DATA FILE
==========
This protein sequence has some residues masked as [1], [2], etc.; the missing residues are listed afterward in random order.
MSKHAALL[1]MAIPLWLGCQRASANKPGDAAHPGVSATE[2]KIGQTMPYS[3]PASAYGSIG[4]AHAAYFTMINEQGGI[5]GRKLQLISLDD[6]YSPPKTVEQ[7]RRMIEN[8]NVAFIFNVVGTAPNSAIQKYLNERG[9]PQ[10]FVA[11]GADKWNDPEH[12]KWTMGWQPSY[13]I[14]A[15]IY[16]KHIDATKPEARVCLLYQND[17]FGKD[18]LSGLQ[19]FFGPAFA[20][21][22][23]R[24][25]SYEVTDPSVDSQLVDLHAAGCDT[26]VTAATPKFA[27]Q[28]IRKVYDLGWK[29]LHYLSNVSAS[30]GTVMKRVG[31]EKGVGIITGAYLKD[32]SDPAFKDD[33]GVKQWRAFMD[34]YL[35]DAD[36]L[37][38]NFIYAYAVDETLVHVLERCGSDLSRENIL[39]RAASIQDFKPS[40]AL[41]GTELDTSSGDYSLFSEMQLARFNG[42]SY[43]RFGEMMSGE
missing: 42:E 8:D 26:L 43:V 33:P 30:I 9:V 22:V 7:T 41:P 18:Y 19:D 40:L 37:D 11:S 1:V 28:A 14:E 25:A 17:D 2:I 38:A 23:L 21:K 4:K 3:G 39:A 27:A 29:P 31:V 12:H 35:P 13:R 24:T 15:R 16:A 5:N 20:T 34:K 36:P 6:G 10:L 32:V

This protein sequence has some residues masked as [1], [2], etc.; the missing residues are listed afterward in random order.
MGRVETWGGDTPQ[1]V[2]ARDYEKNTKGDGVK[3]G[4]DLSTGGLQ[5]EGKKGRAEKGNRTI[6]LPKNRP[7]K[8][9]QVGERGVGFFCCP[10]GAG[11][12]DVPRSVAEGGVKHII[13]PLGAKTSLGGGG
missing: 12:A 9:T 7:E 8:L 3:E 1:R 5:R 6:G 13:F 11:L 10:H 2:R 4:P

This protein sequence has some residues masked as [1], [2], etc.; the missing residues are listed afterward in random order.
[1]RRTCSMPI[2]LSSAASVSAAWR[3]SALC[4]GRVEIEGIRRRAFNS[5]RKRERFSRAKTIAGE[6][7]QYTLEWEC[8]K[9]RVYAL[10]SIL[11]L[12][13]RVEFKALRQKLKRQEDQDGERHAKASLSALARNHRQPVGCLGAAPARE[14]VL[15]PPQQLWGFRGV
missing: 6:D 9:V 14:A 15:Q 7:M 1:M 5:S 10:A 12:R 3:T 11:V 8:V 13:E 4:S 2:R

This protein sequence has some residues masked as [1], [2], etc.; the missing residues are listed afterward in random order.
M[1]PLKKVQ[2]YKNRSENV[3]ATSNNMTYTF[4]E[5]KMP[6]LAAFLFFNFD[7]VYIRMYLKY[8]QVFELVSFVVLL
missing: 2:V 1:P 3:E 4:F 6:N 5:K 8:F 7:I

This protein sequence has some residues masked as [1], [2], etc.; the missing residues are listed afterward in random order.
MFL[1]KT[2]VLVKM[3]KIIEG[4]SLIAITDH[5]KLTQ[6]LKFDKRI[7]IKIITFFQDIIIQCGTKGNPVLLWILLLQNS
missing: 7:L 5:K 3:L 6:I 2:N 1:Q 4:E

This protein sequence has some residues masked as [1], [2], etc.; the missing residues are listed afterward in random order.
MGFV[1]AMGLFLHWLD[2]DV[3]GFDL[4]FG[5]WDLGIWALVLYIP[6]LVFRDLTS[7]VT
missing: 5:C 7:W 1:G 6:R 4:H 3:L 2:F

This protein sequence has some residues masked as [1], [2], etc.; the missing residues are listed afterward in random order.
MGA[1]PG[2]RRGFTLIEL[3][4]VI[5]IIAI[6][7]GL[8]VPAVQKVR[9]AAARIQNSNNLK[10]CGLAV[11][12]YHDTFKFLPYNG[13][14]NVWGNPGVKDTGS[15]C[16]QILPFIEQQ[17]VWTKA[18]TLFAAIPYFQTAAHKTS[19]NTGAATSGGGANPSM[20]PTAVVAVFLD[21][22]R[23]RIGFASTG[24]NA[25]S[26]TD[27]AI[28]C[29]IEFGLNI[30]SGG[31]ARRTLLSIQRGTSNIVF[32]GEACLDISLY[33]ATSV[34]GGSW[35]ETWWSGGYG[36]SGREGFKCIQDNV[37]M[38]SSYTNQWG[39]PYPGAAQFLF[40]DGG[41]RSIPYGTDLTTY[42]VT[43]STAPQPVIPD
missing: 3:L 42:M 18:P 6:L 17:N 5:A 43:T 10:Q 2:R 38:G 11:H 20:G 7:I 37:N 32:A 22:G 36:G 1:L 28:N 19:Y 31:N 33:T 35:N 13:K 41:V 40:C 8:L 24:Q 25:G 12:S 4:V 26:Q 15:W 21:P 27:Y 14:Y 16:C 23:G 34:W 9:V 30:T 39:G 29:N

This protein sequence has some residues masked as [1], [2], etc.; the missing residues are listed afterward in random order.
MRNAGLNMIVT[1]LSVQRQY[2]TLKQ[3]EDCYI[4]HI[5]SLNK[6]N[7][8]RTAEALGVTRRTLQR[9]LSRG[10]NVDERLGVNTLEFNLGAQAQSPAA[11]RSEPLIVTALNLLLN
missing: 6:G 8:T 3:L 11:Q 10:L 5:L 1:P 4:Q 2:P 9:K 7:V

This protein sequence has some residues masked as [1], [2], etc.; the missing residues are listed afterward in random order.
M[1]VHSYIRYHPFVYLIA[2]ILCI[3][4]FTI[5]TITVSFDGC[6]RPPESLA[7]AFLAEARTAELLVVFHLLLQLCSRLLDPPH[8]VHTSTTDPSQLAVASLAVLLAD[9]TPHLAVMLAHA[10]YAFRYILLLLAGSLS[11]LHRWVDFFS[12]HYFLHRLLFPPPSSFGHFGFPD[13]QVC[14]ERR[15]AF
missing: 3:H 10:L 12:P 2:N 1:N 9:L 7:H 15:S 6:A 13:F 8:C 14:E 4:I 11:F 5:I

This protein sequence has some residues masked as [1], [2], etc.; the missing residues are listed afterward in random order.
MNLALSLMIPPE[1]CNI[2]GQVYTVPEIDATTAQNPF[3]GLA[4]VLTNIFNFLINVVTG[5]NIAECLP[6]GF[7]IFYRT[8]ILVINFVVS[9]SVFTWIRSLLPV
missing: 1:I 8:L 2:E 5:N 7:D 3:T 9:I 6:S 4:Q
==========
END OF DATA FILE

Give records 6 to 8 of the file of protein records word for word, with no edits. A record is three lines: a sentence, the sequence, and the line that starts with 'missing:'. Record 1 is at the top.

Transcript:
This protein sequence has some residues masked as [1], [2], etc.; the missing residues are listed afterward in random order.
MGFV[1]AMGLFLHWLD[2]DV[3]GFDL[4]FG[5]WDLGIWALVLYIP[6]LVFRDLTS[7]VT
missing: 5:C 7:W 1:G 6:R 4:H 3:L 2:F

This protein sequence has some residues masked as [1], [2], etc.; the missing residues are listed afterward in random order.
MGA[1]PG[2]RRGFTLIEL[3][4]VI[5]IIAI[6][7]GL[8]VPAVQKVR[9]AAARIQNSNNLK[10]CGLAV[11][12]YHDTFKFLPYNG[13][14]NVWGNPGVKDTGS[15]C[16]QILPFIEQQ[17]VWTKA[18]TLFAAIPYFQTAAHKTS[19]NTGAATSGGGANPSM[20]PTAVVAVFLD[21][22]R[23]RIGFASTG[24]NA[25]S[26]TD[27]AI[28]C[29]IEFGLNI[30]SGG[31]ARRTLLSIQRGTSNIVF[32]GEACLDISLY[33]ATSV[34]GGSW[35]ETWWSGGYG[36]SGREGFKCIQDNV[37]M[38]SSYTNQWG[39]PYPGAAQFLF[40]DGG[41]RSIPYGTDLTTY[42]VT[43]STAPQPVIPD
missing: 3:L 42:M 18:P 6:L 17:N 5:A 43:T 10:Q 2:R 38:G 11:H 20:G 7:I 37:N 32:A 22:G 36:G 1:L 28:N 19:Y 31:N 33:T 35:N 13:K 41:V 40:C 8:L 24:Q 25:G 12:S 4:V 26:Q 15:W 21:P 27:Y 14:Y 16:C 23:G 34:W 9:V 30:T 39:G 29:N

This protein sequence has some residues masked as [1], [2], etc.; the missing residues are listed afterward in random order.
MRNAGLNMIVT[1]LSVQRQY[2]TLKQ[3]EDCYI[4]HI[5]SLNK[6]N[7][8]RTAEALGVTRRTLQR[9]LSRG[10]NVDERLGVNTLEFNLGAQAQSPAA[11]RSEPLIVTALNLLLN
missing: 6:G 8:T 3:L 11:Q 10:L 5:L 1:P 4:Q 2:P 9:K 7:V